If you read my posts, then you probably know: I *love* the FRDM boards! But: Freescale has only the lower-end processors available with a FRDM board (yet?). As I need something more powerful for my Raspberry Pi Camera project, I’m using Tower boards instead. This gives me an ARM Cortex-M4 with 120 MHz, Floating Point unit plus 128 KByte SRAM :-).
For that project I need USB. So this post is about using the TWR-K60F120M and TWR-K70F120M with USB connectivity, using the USB CDC device class as example. Initially I thought I can do as easily with the FRDM boards. It turned out, that things are not that easy.
Eclipse based IDE’s have typically one limitation: the IDE has not much scripting capabilities. Yes, I can use things like JUnit for testing, but if it comes to build and debug C/C++ applications, then support gets really rare. An exception to this is CodeWarrior for MCU which features a command line version of the IDE which can be used for test automation as I used it in one of my tutorials. What I missed so far is to have a command line interface for Processor Expert to generate code. This is now possible with CodeWarrior for MCU10.5 :-).
Freescale might not have thought about this: how to use Freescale boards and silicon to develop for non-Freescale silicon? 😉
I tinkered around using the FRDM (e.g. FRDM-KL25Z) board as a general purpose programming or debugging device. See the links to the posts at the end of this article. I have used it to program and debug other Freescale ARM processors. It requires board changes and the usage of a different OpenSDA firmware which has its own limitations (no USB CDC serial bridge). But for about $15-20 I have a device to program my own external boards :-).
If you are using Keil tools, then the good news is: With CMSIS-DAP you can debug any other (even non-Freescale) ARM device as long it is supported by the IDE :mgreen:
FRDM-KL25Z debugging the nRF51422-DK (Source: Keith Wakeham)
The FRDM-KL25Z is a great board: inexpensive (around US$15), small form factor, has easily accessible pins, and has a low power (capable, at least) microcontroller, and comes with an embedded debugging interface. So why not using this board right away ‘as is’ for a low power battery operated device? Great idea, you think? Yes, I thought too. Only to find out that the board needs 20 mA out of the box.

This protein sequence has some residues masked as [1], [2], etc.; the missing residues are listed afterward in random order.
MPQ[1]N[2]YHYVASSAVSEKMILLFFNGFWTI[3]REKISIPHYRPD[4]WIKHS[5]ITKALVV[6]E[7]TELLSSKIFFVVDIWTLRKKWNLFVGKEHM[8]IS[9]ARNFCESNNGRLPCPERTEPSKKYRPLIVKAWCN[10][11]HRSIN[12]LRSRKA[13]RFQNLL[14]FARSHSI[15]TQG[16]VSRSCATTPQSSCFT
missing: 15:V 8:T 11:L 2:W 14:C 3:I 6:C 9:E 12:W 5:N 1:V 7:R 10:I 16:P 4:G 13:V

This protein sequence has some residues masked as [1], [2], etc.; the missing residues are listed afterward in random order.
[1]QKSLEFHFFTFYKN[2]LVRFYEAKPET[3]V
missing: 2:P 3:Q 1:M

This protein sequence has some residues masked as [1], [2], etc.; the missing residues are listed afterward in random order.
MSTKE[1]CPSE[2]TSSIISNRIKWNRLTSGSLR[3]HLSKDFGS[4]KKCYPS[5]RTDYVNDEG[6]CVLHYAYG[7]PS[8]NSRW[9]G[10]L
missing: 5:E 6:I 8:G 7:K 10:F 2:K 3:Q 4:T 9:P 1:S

The good news is: It is possible on a week-end to get this 150 times better down to 132 μA, with an RTOS running all the time :-). I invite you to join a journey with board modifications, jumpers, schematics and many multimeter pictures ;-)….
The Eclipse IDE is in my view the best IDE in the world :-). But it is not the fastest one: All the functionality and comfort has a price, and such a Java and highly flexible IDE requires its resources. The Eclipse community is continuously addressing that concern, and for example the Eclipse Juno 4.2 IDE in CodeWarrior for MCU10.5 shows this nicely: things are much smoother compared to the Eclipse Indigo 3.7 in MCU10.4. But if you feel that you do not want to use Processor Expert because it is too slow, then I have a trick how to improve performance by a factor of 10 :-).
Sometimes I have ‘multiple definitions’ in my projects: this means that I have functions defined in one source files, and I need to ‘overwrite’ one or more with a version in another source file. For example I have a source file with utility functions (Utility.c), and I want to overwrite some of these functions with a different implementation in a different file (MyUtility.c). How can I do this?
Microsoft has released the Windows 8.1 Preview. So you can try out the next update of Windows 8. In short: Do NOT use Windows 8.1 Preview if you are using a Freescale FRDM board! Otherwise you will not be able to change the OpenSDA firmware (MSD or debug application).
❗ Update: P&E has released a new firmware v114 which combines USB CDC, MSD bootloader and debug application, and this firmware fixes the issue described in this post.
Well, I have not used it personally: I never use ‘test’ or ‘preview’ versions on my ‘production’ machine. It is ok to try things out on separate ‘scratch’ machines, but not on something I need to have stable for my work. Well, some of the students in my INTRO class were not able to resist and downloaded and installed Windows 8.1 Preview on their machines. With the result that the OpenSDA Bootloader does not work with Windows 8.1 Preview:
❗ It seems that the problem exists as well with the Windows 8.1 ‘final’ release.